He gave me a lot of additional background on the costs of the dinner. As a result, I no longer think the dinner is a rip-off. Expensive, yes. But the margin the restaurants are making on it is very, very fair. No one will be buying a yacht with the profits, in other words.
So what does $1500 include?
The food, of course, which any moron could expect to include top-notch caviar and other expensive ingredients. It also includes wine pairings, many of which will be vintage champagnes and other library wines.
So far, many of you might have made reasonable guesses that those things would be included.
There is also the cost of the books, both over $100, the tax and tip.
What you might not know, and I certainly did not, was that, in the case of the Per Se and TFL dinners, Alinea will be flying eight chefs to the host city. Though I did not hear from the Keller camp, nor did I ask, presumably they are flying a similar number of folks to and fro. So the travel costs factor in.
All in, that takes the hard costs up to such a number that $1500 is a fair price.
Beyond that, Mr. Kokonas shared his thoughts on charity events. Many of them don't live up to the "charitable" idea they advertise but are merely excuses for wanton spending and exorbitant price tags, something he abhors. Can't disagree with him there -- adding a charity to the event might be good PR but a hollow gesture is a hollow gesture.
I'm glad that I am informed and can now make a judgment about this dinner with all the facts. (It's not worth it to me personally, but nor is it offensive any more.) I hereby rescind my personal ban on having dinner at a Keller or Achatz restaurant in the future (um, if they would have me -- I may make the reservation in another name, ahem).
More than that, I really appreciate that Mr. Kokonas emailed to share Alinea's side of the story. He could easily have dismissed me as another idiot blogger who doesn't know what she's talking about. (Um, which I was in this case, though that's not usually true and, in my own defense, I have never run a restaurant and I suck at business-y things so estimating these prices was, for me, not possible.)
I do worry that many people have had and will have a similar reaction as I did, and I wish there was some way Alinea and TFL could address that. This post may reach a few people, so that's a start.
As a side note, it's been interesting to hear different view points on the dinner. Some friends, like me, were shocked at the thought. Many will remain so, even with the explanation. I've heard from people who think, regardless of the hard costs, that it's a fair price for well-made food from the best artisanal sources. Others have said that, hey, if the customer values it, ditto.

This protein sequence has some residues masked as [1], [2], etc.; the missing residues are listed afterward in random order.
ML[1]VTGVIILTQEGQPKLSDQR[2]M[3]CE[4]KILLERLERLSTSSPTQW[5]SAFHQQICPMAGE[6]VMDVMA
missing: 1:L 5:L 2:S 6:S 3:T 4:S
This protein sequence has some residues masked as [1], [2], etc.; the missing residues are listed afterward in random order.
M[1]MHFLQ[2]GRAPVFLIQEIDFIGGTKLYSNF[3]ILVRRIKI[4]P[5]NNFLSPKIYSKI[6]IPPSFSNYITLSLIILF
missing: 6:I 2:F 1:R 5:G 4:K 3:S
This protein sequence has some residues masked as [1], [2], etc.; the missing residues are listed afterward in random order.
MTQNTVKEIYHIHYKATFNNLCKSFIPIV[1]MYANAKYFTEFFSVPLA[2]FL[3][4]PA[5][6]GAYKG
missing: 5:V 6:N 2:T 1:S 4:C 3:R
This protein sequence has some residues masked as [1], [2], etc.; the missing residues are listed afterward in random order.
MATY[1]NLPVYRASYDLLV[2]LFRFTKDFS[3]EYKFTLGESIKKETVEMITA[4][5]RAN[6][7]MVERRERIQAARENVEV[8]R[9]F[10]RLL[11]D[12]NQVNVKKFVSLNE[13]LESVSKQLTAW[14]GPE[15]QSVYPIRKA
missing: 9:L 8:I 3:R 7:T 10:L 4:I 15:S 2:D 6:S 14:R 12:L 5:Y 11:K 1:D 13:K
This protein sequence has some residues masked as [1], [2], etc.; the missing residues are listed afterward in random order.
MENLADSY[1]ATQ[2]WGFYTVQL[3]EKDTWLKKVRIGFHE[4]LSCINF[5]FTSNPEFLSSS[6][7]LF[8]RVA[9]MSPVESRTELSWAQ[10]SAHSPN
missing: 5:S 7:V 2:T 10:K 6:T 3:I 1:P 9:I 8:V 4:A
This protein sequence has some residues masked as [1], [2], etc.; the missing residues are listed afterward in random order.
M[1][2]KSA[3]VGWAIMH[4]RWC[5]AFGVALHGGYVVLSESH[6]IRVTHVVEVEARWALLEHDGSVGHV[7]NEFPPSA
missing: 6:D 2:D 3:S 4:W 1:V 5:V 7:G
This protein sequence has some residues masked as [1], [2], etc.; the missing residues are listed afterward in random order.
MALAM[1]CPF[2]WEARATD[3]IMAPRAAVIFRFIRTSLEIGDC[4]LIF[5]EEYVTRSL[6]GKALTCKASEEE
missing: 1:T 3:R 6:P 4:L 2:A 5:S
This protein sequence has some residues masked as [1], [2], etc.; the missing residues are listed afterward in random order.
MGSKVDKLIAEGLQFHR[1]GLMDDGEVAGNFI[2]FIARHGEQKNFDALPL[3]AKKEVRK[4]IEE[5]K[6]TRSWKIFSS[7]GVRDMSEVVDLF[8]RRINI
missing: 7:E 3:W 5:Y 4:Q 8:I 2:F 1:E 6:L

Anyway, I wish everyone who can attend bon appetit.
I just put Jeff on a plane bound for Madison, Wisconsin, and the University there, where a man named Yuri Danilov is conducting clinical research into brain plasticity. The hope is that his treatment, which uses the tongue to conduct messages to damaged brains, will help Jeff's unrelenting vertigo lessen or even disappear. And since migraines and vertigo may be linked, there is some small hope that his migraines might also lessen.
I have been working overtime not to kindle much hope for this treatment because I do not know how to bear the disappointment of him coming home no better off, with no hope for recovery other than time, which I can tell you is anything but sweet.
But in the last few days I have found myself feeling cautiously optimistic; I've even let myself imagine once or twice what it might be like to get That Call from him, That Call where he says, "I'm not dizzy! For the first time in two and a half years, I am awake and I don't feel like my head is spinning."
Then I have to stop imagining this magic moment because otherwise I cry too hard.
So for now I shall return to not thinking about it too much. Instead, I will think about the copious amounts of bourbon I plan to drink this weekend in Santa Cruz with my girlfriends, and about the beach, and about not having to wake up at 5 a.m. to get on email for work.